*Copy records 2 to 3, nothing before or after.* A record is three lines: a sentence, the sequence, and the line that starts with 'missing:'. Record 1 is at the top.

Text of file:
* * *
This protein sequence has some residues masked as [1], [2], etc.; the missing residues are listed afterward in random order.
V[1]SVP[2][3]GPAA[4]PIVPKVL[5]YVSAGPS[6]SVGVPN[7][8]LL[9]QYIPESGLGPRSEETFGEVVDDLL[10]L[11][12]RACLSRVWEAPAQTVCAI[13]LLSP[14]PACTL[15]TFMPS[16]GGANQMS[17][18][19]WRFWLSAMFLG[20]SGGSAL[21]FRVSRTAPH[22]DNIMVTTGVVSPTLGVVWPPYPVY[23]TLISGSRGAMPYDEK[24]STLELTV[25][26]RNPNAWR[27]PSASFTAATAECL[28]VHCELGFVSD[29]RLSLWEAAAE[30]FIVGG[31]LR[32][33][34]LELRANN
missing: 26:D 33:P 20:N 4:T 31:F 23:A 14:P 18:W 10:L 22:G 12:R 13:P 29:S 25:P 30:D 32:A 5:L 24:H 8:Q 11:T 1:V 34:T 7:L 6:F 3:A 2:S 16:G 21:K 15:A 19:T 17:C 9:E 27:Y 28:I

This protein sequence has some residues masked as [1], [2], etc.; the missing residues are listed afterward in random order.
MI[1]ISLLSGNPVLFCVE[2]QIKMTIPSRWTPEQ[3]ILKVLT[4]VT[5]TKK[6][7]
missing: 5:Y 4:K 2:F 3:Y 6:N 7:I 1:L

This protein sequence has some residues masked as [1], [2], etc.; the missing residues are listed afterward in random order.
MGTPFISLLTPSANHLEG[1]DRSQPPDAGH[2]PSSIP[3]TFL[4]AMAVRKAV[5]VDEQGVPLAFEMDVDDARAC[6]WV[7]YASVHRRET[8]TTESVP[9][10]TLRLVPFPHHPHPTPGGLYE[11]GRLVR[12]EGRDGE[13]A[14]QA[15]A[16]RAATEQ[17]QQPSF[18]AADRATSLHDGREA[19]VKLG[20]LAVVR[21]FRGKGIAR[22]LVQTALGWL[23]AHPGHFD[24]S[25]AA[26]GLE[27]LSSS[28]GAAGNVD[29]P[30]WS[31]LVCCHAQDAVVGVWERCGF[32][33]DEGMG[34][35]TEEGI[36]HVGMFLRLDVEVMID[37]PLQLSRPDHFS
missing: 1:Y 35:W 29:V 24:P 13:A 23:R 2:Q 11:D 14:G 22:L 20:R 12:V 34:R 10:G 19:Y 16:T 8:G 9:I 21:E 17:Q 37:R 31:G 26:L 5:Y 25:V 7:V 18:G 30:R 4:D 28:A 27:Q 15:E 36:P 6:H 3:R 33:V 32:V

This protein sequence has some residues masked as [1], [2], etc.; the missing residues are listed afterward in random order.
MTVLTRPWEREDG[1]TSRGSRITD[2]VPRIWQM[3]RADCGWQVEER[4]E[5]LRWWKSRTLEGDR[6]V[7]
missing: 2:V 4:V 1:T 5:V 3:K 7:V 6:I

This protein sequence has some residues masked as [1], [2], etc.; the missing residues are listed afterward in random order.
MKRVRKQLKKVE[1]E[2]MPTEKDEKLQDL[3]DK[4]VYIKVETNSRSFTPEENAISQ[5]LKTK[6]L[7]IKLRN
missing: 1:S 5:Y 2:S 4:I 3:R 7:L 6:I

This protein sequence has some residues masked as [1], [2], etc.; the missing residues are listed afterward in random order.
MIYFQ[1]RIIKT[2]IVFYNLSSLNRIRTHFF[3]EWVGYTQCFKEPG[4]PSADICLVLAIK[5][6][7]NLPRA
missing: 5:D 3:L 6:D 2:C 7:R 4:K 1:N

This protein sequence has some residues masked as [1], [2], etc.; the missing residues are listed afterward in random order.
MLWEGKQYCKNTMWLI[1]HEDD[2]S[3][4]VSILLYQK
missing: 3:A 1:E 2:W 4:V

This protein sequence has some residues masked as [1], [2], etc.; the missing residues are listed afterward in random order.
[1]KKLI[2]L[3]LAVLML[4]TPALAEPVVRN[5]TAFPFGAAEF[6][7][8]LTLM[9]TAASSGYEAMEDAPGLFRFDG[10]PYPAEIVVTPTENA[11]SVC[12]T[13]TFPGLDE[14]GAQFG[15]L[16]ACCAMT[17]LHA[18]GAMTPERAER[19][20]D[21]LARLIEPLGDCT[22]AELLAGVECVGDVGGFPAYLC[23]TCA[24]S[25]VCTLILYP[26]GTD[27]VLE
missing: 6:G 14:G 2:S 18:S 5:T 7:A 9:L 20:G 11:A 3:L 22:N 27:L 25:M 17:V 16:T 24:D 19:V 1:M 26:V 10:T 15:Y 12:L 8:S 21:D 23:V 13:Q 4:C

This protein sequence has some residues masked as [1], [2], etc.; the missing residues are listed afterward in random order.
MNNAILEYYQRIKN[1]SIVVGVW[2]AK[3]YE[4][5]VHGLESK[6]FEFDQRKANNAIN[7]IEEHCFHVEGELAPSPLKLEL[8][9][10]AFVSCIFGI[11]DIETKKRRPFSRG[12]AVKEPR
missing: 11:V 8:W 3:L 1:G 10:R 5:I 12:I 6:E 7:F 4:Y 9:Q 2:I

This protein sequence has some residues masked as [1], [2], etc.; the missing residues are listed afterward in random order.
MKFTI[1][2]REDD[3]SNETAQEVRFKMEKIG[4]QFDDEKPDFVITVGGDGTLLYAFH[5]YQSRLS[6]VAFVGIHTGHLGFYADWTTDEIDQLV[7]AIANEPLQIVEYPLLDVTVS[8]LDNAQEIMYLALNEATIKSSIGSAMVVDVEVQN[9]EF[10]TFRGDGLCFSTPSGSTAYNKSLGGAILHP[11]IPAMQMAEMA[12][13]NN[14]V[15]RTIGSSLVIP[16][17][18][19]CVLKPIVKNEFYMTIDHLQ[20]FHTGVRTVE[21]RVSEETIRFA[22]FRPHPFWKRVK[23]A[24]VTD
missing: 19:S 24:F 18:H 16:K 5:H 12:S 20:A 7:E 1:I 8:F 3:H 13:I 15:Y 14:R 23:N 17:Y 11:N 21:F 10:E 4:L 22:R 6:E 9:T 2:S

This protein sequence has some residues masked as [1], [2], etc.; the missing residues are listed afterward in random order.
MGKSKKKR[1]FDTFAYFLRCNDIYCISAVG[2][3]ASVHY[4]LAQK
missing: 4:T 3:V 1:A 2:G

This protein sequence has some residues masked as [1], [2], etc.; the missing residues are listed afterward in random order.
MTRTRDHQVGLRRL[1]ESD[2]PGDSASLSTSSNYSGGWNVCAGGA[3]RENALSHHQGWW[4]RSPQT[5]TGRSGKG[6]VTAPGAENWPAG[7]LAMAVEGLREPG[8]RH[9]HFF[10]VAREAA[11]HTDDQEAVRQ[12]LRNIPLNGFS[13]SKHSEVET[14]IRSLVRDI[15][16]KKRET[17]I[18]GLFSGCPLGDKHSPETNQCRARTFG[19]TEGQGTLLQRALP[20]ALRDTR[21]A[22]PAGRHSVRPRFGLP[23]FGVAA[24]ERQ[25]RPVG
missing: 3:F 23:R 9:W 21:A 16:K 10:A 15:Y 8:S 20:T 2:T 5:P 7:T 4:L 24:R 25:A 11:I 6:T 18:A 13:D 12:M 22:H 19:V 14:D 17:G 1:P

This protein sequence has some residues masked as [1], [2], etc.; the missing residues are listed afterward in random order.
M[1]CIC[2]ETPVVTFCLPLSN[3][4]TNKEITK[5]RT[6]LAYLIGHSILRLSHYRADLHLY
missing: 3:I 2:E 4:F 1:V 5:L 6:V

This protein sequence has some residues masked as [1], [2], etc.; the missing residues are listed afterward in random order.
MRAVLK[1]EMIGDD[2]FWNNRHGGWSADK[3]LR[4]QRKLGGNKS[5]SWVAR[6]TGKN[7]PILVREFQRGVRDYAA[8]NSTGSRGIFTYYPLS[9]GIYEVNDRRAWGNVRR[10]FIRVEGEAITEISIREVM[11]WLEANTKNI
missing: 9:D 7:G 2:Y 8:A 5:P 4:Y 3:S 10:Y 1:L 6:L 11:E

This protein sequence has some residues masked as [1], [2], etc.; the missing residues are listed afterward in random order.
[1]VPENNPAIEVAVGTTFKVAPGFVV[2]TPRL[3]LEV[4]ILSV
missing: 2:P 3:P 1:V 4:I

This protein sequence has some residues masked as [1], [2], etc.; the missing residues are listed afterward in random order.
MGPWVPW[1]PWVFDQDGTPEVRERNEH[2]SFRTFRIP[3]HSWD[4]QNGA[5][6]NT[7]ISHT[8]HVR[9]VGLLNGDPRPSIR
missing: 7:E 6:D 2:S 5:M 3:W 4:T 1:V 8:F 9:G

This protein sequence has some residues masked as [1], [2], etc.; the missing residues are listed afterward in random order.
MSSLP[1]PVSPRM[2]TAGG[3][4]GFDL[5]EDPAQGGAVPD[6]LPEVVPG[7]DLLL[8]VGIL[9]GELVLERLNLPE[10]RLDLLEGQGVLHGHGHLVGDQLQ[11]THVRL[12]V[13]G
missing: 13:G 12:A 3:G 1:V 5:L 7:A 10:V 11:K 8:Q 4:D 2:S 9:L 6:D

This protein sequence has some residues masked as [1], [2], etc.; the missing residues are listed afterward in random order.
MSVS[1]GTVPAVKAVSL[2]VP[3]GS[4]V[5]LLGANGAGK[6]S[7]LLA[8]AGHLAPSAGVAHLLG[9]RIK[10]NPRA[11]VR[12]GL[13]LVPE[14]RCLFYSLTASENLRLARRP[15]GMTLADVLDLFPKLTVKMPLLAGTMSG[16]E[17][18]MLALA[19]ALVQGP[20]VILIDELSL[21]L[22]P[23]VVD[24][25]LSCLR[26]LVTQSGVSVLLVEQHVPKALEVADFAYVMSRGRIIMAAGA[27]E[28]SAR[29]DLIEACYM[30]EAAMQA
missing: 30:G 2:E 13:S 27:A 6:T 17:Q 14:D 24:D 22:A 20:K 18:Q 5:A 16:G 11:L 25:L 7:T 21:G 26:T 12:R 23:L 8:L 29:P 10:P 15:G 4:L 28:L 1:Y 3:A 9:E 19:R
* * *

This protein sequence has some residues masked as [1], [2], etc.; the missing residues are listed afterward in random order.
MI[1]ISLLSGNPVLFCVE[2]QIKMTIPSRWTPEQ[3]ILKVLT[4]VT[5]TKK[6][7]
missing: 5:Y 4:K 2:F 3:Y 6:N 7:I 1:L

This protein sequence has some residues masked as [1], [2], etc.; the missing residues are listed afterward in random order.
MGTPFISLLTPSANHLEG[1]DRSQPPDAGH[2]PSSIP[3]TFL[4]AMAVRKAV[5]VDEQGVPLAFEMDVDDARAC[6]WV[7]YASVHRRET[8]TTESVP[9][10]TLRLVPFPHHPHPTPGGLYE[11]GRLVR[12]EGRDGE[13]A[14]QA[15]A[16]RAATEQ[17]QQPSF[18]AADRATSLHDGREA[19]VKLG[20]LAVVR[21]FRGKGIAR[22]LVQTALGWL[23]AHPGHFD[24]S[25]AA[26]GLE[27]LSSS[28]GAAGNVD[29]P[30]WS[31]LVCCHAQDAVVGVWERCGF[32][33]DEGMG[34][35]TEEGI[36]HVGMFLRLDVEVMID[37]PLQLSRPDHFS
missing: 1:Y 35:W 29:V 24:P 13:A 23:R 2:Q 11:D 14:G 22:L 20:R 12:V 34:R 10:G 19:Y 16:T 8:G 9:I 21:E 17:Q 37:R 31:G 26:L 5:Y 25:V 7:V 18:G 30:R 4:D 28:A 27:Q 15:E 36:P 6:H 3:R 33:V 32:V